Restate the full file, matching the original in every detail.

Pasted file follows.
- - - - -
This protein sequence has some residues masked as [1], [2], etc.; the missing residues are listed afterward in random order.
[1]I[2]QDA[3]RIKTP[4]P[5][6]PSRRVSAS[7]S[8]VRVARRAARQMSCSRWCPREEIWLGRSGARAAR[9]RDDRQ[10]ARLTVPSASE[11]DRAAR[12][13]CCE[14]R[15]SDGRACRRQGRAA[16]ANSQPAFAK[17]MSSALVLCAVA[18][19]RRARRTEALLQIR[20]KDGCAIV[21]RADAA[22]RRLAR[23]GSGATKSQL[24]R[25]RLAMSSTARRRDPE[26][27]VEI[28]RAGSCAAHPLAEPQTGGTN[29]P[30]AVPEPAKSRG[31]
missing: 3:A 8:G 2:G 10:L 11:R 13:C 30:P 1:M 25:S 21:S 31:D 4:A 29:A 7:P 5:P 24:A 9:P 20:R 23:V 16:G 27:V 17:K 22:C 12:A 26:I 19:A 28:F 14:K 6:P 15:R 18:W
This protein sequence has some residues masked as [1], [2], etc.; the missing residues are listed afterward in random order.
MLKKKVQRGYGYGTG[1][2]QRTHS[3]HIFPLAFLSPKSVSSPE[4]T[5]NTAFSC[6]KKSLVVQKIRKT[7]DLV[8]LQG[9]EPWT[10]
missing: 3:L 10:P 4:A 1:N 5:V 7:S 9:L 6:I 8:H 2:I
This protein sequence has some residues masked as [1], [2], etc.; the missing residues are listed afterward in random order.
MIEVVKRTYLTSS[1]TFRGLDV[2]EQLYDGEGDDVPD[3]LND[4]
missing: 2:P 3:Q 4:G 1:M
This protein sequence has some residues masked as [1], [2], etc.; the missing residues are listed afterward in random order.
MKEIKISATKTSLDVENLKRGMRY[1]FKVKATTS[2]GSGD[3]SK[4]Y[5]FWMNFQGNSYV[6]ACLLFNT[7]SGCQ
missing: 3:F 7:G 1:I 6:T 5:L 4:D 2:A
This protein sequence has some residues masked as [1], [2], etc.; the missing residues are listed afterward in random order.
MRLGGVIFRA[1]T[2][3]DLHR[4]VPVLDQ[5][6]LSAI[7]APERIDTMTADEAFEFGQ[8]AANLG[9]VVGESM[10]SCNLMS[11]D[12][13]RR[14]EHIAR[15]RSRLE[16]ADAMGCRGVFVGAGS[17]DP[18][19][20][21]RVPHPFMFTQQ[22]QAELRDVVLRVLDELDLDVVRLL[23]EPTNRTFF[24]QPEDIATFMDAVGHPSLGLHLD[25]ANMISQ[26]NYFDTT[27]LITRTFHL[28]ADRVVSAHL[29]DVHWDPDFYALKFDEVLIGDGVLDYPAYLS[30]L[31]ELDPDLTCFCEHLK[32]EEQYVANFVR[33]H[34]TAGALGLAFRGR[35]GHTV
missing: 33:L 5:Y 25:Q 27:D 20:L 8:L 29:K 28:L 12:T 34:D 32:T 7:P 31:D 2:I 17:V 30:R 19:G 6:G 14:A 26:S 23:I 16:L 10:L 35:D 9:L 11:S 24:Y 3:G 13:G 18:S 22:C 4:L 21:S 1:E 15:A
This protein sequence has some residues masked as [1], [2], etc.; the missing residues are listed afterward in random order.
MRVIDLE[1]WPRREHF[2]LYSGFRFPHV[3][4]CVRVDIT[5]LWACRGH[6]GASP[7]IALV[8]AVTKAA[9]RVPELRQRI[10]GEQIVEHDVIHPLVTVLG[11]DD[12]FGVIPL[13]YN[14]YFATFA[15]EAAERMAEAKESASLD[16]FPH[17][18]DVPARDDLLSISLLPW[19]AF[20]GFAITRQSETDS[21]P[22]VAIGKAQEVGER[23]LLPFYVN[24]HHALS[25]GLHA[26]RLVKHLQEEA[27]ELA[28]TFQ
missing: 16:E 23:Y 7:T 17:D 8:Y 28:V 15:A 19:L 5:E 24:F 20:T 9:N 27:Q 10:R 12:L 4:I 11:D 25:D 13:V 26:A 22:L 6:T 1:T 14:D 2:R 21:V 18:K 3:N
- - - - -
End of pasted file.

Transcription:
This protein sequence has some residues masked as [1], [2], etc.; the missing residues are listed afterward in random order.
[1]I[2]QDA[3]RIKTP[4]P[5][6]PSRRVSAS[7]S[8]VRVARRAARQMSCSRWCPREEIWLGRSGARAAR[9]RDDRQ[10]ARLTVPSASE[11]DRAAR[12][13]CCE[14]R[15]SDGRACRRQGRAA[16]ANSQPAFAK[17]MSSALVLCAVA[18][19]RRARRTEALLQIR[20]KDGCAIV[21]RADAA[22]RRLAR[23]GSGATKSQL[24]R[25]RLAMSSTARRRDPE[26][27]VEI[28]RAGSCAAHPLAEPQTGGTN[29]P[30]AVPEPAKSRG[31]
missing: 3:A 8:G 2:G 10:L 11:R 13:C 30:P 1:M 25:S 21:S 31:D 4:A 29:A 7:P 5:P 24:A 9:P 20:R 23:V 16:G 27:V 17:K 22:C 12:A 26:I 19:A 28:F 14:K 6:P 15:R 18:W
This protein sequence has some residues masked as [1], [2], etc.; the missing residues are listed afterward in random order.
MLKKKVQRGYGYGTG[1][2]QRTHS[3]HIFPLAFLSPKSVSSPE[4]T[5]NTAFSC[6]KKSLVVQKIRKT[7]DLV[8]LQG[9]EPWT[10]
missing: 3:L 10:P 4:A 1:N 5:V 7:S 9:L 6:I 8:H 2:I
This protein sequence has some residues masked as [1], [2], etc.; the missing residues are listed afterward in random order.
MIEVVKRTYLTSS[1]TFRGLDV[2]EQLYDGEGDDVPD[3]LND[4]
missing: 2:P 3:Q 4:G 1:M
This protein sequence has some residues masked as [1], [2], etc.; the missing residues are listed afterward in random order.
MKEIKISATKTSLDVENLKRGMRY[1]FKVKATTS[2]GSGD[3]SK[4]Y[5]FWMNFQGNSYV[6]ACLLFNT[7]SGCQ
missing: 3:F 7:G 1:I 6:T 5:L 4:D 2:A
This protein sequence has some residues masked as [1], [2], etc.; the missing residues are listed afterward in random order.
MRLGGVIFRA[1]T[2][3]DLHR[4]VPVLDQ[5][6]LSAI[7]APERIDTMTADEAFEFGQ[8]AANLG[9]VVGESM[10]SCNLMS[11]D[12][13]RR[14]EHIAR[15]RSRLE[16]ADAMGCRGVFVGAGS[17]DP[18][19][20][21]RVPHPFMFTQQ[22]QAELRDVVLRVLDELDLDVVRLL[23]EPTNRTFF[24]QPEDIATFMDAVGHPSLGLHLD[25]ANMISQ[26]NYFDTT[27]LITRTFHL[28]ADRVVSAHL[29]DVHWDPDFYALKFDEVLIGDGVLDYPAYLS[30]L[31]ELDPDLTCFCEHLK[32]EEQYVANFVR[33]H[34]TAGALGLAFRGR[35]GHTV
missing: 33:L 5:Y 25:Q 27:D 20:L 8:L 29:K 28:L 12:T 34:D 32:T 7:P 31:D 2:I 17:V 30:R 19:G 6:G 14:A 26:S 23:I 16:L 10:L 35:D 9:L 11:S 24:Y 3:G 13:G 18:S 22:C 4:L 21:S 1:E 15:A
This protein sequence has some residues masked as [1], [2], etc.; the missing residues are listed afterward in random order.
MRVIDLE[1]WPRREHF[2]LYSGFRFPHV[3][4]CVRVDIT[5]LWACRGH[6]GASP[7]IALV[8]AVTKAA[9]RVPELRQRI[10]GEQIVEHDVIHPLVTVLG[11]DD[12]FGVIPL[13]YN[14]YFATFA[15]EAAERMAEAKESASLD[16]FPH[17][18]DVPARDDLLSISLLPW[19]AF[20]GFAITRQSETDS[21]P[22]VAIGKAQEVGER[23]LLPFYVN[24]HHALS[25]GLHA[26]RLVKHLQEEA[27]ELA[28]TFQ
missing: 16:E 23:Y 7:T 17:D 8:Y 28:V 15:A 19:L 5:E 24:F 20:T 9:N 27:Q 10:R 12:L 4:I 11:D 25:D 13:V 26:A 22:L 6:T 1:T 14:D 2:R 21:V 18:K 3:N